This is the year of my great giveaway. My Advent readings say people believe more possessions will make them happy. When you are young and poor, yes, but at some point the accumulation clock strikes twelve and resets expectations. These days, it seems anything I acquire must be managed, cared for, and accommodated. I want less to manage, fewer things to fuss about, more free space.
Dynamic Woman — Changing Times
The quality of its museums is often an indication of the health of a town. Little Bisbee sits in a box canyon on top of over 5,000 miles of mine tunnels. We heard that from a tour guide who guided us through Copper Queen Mine, a man who actually worked in the mine before it shut down in the Seventies. He took us through the technical history of tunnel building and ore extraction. As the technology advanced, safety records improved.
Museums curate stories and tell history in interesting ways. On a recent trip to Bisbee, AZ, we found a gem of a museum. The Bisbee Mining and Historical Museum, a Smithsonian affiliate, presents the town’s boom or bust history from multiple points of view: bankers and businessmen; waves of immigrants; engineers and politicians; and consumers like you and me who use products that contain copper, like light switches, on a daily basis.
I saw something new in this week’s study in Ephesians. Being a theater buff, I had to go there. Contrary to popular opinion, creation is not a clock God wound and walked away from to pursue more interesting activities. Creation is a big cast, full-scale production performed before a celestial audience. I draw this analogy from Paul’s prayer for the Ephesians, 3:7-21 (ESV).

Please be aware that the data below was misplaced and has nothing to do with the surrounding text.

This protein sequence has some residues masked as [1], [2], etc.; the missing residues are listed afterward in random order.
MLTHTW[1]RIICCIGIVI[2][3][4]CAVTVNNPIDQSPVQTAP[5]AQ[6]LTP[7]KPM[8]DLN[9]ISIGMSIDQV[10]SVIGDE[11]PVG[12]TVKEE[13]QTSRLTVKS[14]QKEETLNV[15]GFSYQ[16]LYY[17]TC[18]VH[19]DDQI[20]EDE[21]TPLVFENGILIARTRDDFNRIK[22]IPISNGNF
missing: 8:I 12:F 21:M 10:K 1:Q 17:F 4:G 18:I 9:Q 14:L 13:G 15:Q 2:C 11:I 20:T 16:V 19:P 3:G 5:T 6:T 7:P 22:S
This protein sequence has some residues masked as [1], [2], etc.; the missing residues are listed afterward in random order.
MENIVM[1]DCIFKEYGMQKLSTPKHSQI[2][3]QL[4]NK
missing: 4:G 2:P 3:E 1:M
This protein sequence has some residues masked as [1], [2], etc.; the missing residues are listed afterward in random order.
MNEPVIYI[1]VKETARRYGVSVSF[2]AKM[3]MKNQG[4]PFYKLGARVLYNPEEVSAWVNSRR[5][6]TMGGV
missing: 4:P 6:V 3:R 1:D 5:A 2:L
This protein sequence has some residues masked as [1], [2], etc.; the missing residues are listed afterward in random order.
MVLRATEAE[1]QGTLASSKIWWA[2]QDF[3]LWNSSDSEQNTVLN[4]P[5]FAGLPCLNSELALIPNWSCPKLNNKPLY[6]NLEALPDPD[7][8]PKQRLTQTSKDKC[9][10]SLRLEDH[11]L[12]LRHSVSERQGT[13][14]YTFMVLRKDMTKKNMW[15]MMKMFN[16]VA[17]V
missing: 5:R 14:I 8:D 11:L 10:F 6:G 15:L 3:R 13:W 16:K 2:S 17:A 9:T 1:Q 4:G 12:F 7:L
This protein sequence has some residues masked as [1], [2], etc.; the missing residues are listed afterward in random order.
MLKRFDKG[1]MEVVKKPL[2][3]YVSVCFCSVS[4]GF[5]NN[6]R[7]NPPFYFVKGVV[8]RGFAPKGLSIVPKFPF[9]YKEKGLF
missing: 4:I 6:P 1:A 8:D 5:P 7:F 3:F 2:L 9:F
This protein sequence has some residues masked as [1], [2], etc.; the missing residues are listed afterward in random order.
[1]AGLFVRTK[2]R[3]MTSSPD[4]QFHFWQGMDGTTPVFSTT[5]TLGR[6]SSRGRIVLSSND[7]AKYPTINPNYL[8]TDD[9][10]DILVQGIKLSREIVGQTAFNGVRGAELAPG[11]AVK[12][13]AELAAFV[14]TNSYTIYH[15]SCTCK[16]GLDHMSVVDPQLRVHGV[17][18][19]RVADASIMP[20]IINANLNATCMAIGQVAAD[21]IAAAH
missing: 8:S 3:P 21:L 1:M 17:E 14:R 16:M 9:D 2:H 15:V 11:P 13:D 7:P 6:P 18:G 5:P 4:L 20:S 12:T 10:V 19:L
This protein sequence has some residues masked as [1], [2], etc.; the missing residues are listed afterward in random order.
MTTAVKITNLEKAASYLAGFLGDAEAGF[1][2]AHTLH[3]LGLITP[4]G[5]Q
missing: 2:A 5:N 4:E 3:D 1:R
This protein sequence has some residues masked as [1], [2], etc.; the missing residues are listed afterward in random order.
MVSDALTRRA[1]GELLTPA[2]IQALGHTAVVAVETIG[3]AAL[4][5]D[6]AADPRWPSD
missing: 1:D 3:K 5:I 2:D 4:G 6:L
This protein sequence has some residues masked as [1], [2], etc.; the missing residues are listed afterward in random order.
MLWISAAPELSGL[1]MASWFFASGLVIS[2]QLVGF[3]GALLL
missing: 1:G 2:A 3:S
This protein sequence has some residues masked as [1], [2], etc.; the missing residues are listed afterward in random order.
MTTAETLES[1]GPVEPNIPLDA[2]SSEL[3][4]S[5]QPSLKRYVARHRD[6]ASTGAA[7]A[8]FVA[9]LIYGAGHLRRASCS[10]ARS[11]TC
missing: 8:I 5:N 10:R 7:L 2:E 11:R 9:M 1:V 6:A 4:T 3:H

Looking for ways to put some happy in your Halloween? Some of the fun fizzles when the children parade out the door into their adult lives, and the grandkids are too far away to tag along after. As the seasons of life change, our celebrations change. I still put out decorations, but our doorbell won’t ring on October 31. Trick-or-treaters don’t come through our community.
Do you suppose there is a connection between the price of eggs and the proliferation of chicken mamas? My daughter-in-law studied up and built a chicken castle for four lucky ladies who pay 120 eggs a month’s rent. My niece recently arrived at my sister’s house for a weekend visit with her five children, a dog, a rat, and a retinue of 17 chickens. The babies were still in the brooder and she couldn’t find a chicken sitter.
© Sydney Avey